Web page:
Welcome to the year in review, a look back at both the best new releases of 2017 and the noteworthy releases from prior years which I tried this year and enjoyed. Before I start, though, let me say first that I’m operating at a bit of a handicap because I took a long sabbatical for the first half of 2017. I spent the next six months after my return trying to catch up on, test, or review all the new fragrances that I had missed during my break as well as the ones released subsequently, but I’m sure I’ve missed a few great ones along the way. It’s not easy to put a dent in the tsunami of 2,300+ fragrances which are released each year even when one is reviewing nonstop, never mind when one takes a break from modern perfumery. Even so, I found a number of fragrances that either I loved immensely, that I thought were good representations of their genre, or that I thought were original and executed extremely well.
Today, I wanted to take a look at two fragrance oils from Ensar Oud: Aroha Kyaku, an appealing, deep, dark, and velvety oil that smells primarily of vetiver, tobacco, leather, and smoked oud chips; and Sultan Leather, an utterly gorgeous and sumptuous attar that pairs the best Cuir de Russie leather that I’ve ever encountered with a plethora of chypre and oriental notes, including beautifully lush roses.
Today, we’ll continue to explore vintage Parfum d’Hermes, looking at its scent over the 1980s and 1990s. I managed to make the comparative analysis much shorter than I had anticipated, so I’ve included the technical bottle, packaging, and dating analysis here, thereby avoiding the need for an additional Part III. Let’s get straight to it.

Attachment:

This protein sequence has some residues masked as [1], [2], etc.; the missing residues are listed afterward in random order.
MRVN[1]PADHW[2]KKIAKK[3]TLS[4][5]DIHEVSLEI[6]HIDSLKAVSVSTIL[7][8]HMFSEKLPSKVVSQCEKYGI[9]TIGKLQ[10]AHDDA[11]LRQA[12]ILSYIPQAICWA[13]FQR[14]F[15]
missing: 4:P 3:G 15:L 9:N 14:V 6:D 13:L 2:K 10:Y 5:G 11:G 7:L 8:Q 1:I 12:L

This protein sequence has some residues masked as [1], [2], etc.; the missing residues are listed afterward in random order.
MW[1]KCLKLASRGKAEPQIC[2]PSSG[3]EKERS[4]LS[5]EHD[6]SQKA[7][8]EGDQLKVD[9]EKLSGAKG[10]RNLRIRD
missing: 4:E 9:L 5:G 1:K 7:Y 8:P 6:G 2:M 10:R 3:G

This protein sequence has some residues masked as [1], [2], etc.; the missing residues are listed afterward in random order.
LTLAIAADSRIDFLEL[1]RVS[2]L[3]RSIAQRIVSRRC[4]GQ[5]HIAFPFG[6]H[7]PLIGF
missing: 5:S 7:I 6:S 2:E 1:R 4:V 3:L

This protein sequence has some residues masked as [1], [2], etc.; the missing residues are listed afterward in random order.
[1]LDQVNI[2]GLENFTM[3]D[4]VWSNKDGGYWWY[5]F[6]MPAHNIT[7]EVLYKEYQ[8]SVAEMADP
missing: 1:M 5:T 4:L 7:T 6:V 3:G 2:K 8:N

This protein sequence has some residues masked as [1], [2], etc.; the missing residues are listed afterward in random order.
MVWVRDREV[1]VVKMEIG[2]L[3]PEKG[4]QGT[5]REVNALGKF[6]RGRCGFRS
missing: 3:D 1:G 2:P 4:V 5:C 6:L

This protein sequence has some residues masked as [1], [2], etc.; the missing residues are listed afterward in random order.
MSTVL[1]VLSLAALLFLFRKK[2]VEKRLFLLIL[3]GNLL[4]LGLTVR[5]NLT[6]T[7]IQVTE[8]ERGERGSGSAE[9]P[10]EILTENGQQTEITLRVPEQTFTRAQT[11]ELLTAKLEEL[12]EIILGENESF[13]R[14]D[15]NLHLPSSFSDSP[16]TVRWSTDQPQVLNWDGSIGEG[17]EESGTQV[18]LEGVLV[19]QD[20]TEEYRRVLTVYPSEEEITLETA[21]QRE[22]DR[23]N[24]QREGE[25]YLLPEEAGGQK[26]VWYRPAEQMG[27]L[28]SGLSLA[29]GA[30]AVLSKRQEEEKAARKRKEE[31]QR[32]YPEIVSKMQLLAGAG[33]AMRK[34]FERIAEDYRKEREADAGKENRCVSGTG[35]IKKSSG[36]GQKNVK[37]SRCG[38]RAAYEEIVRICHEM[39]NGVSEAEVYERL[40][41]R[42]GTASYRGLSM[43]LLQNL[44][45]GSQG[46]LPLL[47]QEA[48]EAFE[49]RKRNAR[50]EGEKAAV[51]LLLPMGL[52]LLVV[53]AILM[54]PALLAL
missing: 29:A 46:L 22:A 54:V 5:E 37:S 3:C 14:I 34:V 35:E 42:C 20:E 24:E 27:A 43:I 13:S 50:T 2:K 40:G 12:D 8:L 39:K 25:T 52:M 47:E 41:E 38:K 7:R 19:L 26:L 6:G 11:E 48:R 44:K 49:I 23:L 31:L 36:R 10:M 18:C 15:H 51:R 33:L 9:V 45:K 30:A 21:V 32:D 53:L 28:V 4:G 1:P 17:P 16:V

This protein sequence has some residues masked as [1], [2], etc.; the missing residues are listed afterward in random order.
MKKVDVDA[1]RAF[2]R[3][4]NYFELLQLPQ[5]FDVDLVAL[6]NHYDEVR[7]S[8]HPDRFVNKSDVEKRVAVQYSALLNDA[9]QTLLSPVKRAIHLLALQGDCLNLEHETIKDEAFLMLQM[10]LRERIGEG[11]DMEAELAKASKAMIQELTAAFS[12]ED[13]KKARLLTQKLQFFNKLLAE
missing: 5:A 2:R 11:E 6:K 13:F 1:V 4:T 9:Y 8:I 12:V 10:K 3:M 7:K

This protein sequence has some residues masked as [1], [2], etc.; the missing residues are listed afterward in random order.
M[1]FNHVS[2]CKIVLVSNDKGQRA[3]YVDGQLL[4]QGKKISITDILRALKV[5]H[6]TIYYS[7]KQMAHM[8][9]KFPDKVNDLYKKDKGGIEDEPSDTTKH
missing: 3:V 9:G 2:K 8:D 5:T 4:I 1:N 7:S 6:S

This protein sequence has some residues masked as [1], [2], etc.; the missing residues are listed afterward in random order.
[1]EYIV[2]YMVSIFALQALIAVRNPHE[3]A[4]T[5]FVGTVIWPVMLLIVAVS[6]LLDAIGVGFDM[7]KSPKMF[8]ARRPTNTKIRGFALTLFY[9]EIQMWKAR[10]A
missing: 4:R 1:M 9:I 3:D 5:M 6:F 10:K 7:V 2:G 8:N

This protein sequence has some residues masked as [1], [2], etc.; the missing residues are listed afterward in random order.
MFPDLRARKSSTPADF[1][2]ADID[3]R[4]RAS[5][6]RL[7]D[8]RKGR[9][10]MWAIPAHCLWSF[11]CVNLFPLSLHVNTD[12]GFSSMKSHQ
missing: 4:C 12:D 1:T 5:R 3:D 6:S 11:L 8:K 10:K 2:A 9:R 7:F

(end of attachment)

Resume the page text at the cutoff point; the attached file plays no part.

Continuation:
A shape-shifting chameleon, a night rider traversing through a verdant chypre valley to lay claim to a rubied rose atop a pile of oriental treasure, and an unabashedly 1980s-style “take no prisoners” floriental-chypre hybrid, Parfum d’Hermes is many things but always, in my opinion, an under-appreciated classic masterpiece in its earliest formulations.
Age is key. Depending on the year of the bottle you try, it might exude such a naturalistic, heady, and complex 3D rose that it feels as though bucketfuls of beefy Ta’if flowers had been drenched with rich Nombre Noir-style damascones — a rose so grandiose, riveting, and naturalistic that it brings a rose hater like myself to my knees with awe. Then again, with another bottle, it might simply be a green-red damascena rose wafting a crisp, cool hauteur. In both versions, though, it gradually turns gothic and dusky, withered with frankincense and myrrh before being sheathed in a masculine gauntlet of smoke and leathered resins. Well, that is unless you have a bottle from the end of the 1990s, in which case things go in yet another direction still….